I (Still) Love My Ducks
I am not usually a huge football fan. It’s not that I don’t like the sport itself. In fact, I rather enjoy it. It’s just that the games are entirely too long. It drives me crazy that a football game can start, then half an hour later a basketball game can start, and by the time all of the NBA is tucked into their cozy California Kings, having relations with women other than their wives, the football game is still going.
To be fair, I don’t like long movies either. Or long underwear. Very itchy.
The exception I make is for my University of Oregon Ducks. My home team pride runs deep for the Ducks. I remember leaving school early one day in 6th grade to watch them in the Rose Bowl all those years back. I have friends who have graduated from the University of Oregon. Ducks ornaments hang from our Christmas tree.
The Ducks playing in the BCS game yesterday was kind of a big deal. All of Oregon knew it.
In fact, one of the things I love about sports is how it brings together a community. It makes my heart happy to see a Eugene hippie high-five a guy driving a monster truck littered in NRA stickers. School board meetings scheduled for yesterday were postponed. So were city meetings. At the bank, at Braedon’s school, and everywhere in between, people were decked out in green and yellow. Smiles and nods of comradere were exchanged between complete strangers. For one day, at least, Oregon became united.
It also makes me happy that The Ducks put Oregon on the map for something positive. I love it here. From the people to the climate, Oregon is my home. That’s why it drives me crazy that we are so misunderstood. On TV shows like Axe Men and that new gold mining show, Oregon is perceived as a bunch of crazy rednecks. On spoofs like this one Oregon is turned into a hipster laughing stock. Tonya Harding is from Oregon, which speaks for itself. While all of these components make up a part of Oregon, it is impossible to love this place for the bigger picture unless it has been explored first-hand.
On game day yesterday, which Jordon took off sighting a “religious holiday,” the excitement in our house was brewing. Braedon and Eli kept asking how much longer ’til kickoff. Jordon wouldn’t stop pacing.
By the time my parents arrived, pizza and beer in-hand, we were ready. The kids cheered and boo’d at all the right times and my dad and Jordon exchanged high-fives and worried glances. At half time, we put the boys to bed. Then The Ducks lost.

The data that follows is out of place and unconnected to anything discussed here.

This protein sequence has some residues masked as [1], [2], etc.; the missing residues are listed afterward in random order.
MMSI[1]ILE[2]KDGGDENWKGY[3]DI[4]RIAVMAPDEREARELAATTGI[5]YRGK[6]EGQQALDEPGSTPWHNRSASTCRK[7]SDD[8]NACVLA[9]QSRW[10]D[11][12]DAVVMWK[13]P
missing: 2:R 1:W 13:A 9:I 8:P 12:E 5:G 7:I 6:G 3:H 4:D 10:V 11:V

After everyone had gone home and Jordon and I finally drifted off into a disappointed slumber, Braedon woke up crying and came into our room. When I asked him what was wrong, groggy, agitated, I laughed in spite of myself at his response. He was upset that he didn’t know who won the game. When I told him, he really lost it.
Tears were streaming down his face and snot was running into his mouth. His sobs resembled those of a panic attack and although he tried to keep up on the wiping of his eyes and nose (with the back of his sleeve of course,) the best he could do was smear it into one slick layer all over his face. He was a walking saltine.
I got him to calm down enough to give him a little pep-talk.
“Look,” I told him. “It’s okay to be upset. Daddy was upset too. He even said a few bad words, like stupid butthead. Even Grandpa was mad. As soon as the Ducks lost he made Grandma take him home so he could pout. But you have to remember that The Ducks won every game up to this game. They made it to the BCS in your life-time! That is a big deal. And #2 isn’t anything to be ashamed of. And we didn’t get blown out, so that’s good… And our cheerleaders are way hotter…”
Eventually he calmed down, satisfied with my response, and returned to bed. I figured Jordon had been asleep during this little exchange, as he has (allegedly) slept through every nightmare, night feeding, and night puking that has ever taken place in the last 5 years, but this time I was wrong.
“Pretty sure I said f***ing bullsh**,” he said before rolling over and passing back out.
Oh yeah. That was it.